Mary Pickford

Mary Pickford

Ernst Lubitsch came to America at Mary's invitation to direct Dorothy Vernon of Haddon Hall (1924), but when he arrived he had changed his mind and wouldn't do it (it was eventually directed by Marshall Neilan). Instead, he and Mary made Rosita (1923) together.

Coquette (1929) was her first talkie.

Arguably the silent era's most renowned female star. Film historian Ethan Katz goes so far as to call her "the most popular star in screen history".

Became a US citizen on her marriage to Douglas Fairbanks, but later reclaimed her Canadian citizenship and died a dual US/Canadian citizen.

Daughter of actress Charlotte Smith.

First star (along with husband Douglas Fairbanks) to officially place hand and footprints in the cement at Grauman's Chinese Theatre (April 30, 1927). Hollywood legend has it that the very first star to do so, unofficially, thus inspiring the ensuing tradition, was Norma Talmadge when she accidentally walked onto the wet cement prior to the official opening of the Theatre

Formed United Artists company with Douglas Fairbanks, D.W. Griffith, and Charles Chaplin. First artist to have her name in marquee lights. The first international star.

Had cousins from Port Dalhousie, Ontario, who owned a hot dog stand on the local beach. She would sometimes help them on her summer visits during World War I by serving customers.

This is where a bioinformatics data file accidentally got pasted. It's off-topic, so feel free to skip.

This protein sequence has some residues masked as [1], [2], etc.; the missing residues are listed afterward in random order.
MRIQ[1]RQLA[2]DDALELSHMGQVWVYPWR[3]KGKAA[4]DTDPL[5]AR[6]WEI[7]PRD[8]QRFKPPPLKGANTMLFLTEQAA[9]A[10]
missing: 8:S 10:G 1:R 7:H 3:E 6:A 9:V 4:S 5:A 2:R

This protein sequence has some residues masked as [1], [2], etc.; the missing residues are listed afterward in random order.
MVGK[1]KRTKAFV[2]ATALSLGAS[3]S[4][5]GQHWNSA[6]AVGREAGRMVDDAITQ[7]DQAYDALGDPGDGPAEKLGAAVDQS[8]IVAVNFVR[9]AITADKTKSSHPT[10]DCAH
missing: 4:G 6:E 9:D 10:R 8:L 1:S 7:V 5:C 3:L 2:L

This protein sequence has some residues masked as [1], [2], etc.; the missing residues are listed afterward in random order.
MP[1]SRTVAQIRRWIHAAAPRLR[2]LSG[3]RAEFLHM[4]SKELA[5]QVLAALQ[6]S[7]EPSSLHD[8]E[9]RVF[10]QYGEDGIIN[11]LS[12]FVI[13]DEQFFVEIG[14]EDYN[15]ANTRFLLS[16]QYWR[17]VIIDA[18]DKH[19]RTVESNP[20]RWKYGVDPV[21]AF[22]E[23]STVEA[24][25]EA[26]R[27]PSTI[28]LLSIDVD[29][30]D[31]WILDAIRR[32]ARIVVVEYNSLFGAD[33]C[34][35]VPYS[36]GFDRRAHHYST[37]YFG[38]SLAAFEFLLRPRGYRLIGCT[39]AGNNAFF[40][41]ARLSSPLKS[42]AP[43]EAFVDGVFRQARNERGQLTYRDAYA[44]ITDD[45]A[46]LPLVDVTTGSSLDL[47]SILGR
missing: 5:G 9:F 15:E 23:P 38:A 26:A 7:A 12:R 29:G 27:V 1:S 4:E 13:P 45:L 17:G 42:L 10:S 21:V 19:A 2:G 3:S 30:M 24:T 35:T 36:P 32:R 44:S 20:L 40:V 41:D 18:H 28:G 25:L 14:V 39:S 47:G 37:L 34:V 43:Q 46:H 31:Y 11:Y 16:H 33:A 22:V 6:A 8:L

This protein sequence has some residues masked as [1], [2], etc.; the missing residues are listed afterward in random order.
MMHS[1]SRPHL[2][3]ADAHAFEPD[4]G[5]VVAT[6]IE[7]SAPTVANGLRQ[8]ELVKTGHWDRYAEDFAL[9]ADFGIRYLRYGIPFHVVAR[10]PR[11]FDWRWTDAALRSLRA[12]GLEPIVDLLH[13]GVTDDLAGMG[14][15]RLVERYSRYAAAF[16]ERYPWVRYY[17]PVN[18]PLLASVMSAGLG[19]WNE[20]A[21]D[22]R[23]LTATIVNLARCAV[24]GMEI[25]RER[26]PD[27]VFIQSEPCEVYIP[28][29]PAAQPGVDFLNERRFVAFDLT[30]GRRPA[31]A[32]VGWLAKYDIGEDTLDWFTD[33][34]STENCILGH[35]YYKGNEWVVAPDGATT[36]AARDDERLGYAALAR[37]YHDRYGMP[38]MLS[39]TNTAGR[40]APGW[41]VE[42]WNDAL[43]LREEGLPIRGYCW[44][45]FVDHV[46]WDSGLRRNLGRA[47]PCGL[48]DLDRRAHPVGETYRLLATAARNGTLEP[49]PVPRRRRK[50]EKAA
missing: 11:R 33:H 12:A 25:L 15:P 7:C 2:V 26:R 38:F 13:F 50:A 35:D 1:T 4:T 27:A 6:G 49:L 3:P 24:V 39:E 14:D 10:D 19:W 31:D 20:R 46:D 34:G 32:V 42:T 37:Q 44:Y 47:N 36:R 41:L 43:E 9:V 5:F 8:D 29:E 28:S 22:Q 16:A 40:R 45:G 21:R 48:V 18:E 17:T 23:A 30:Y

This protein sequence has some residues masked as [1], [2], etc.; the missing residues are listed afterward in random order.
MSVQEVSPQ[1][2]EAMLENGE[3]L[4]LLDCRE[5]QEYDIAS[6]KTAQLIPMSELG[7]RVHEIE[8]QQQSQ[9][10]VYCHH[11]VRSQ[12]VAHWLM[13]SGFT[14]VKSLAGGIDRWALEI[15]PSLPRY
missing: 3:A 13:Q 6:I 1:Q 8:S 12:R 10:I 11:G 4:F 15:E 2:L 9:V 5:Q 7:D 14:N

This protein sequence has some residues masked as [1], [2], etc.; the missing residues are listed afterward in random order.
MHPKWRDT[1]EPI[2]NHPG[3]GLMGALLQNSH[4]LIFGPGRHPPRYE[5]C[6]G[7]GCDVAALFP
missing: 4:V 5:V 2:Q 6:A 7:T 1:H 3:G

Half English, half Irish.

Her daughter Roxanne died in 2007 from osteoporosis.

Her first starring appearance in a film was in Her First Biscuits (1909) for Biograph.

Her last silent movie was My Best Girl (1927).

Her likeness is included as part of the "Canadians in Hollywood" stamp series released by CanadaPost in 2006. The others in the series were Fay Wray, Lorne Greene and John Candy.

Her mansion Pickfair was sold ten months after her death for $5,362,000; later sold to Pia Zadora in January 1988 for just under $7 million.

In December 1910 she left the Biograph Company to work for Carl Laemmle at Independent Moving Picture Company for $175 a week.

In October 1911, a court voided her contract with IMP because she was a minor when she signed it. As a result, she left IMP for the Majestic Company for $275/week.

In same stage company as Lillian Gish and Dorothy Gish in early 1900s.

Inducted to Canada's Walk of Fame in 1999.

Interred at Forest Lawn, Glendale, California, USA, in the Garden of Memory. (Not accessible to the general public).

Is portrayed by Maria Pitillo in Chaplin (1992)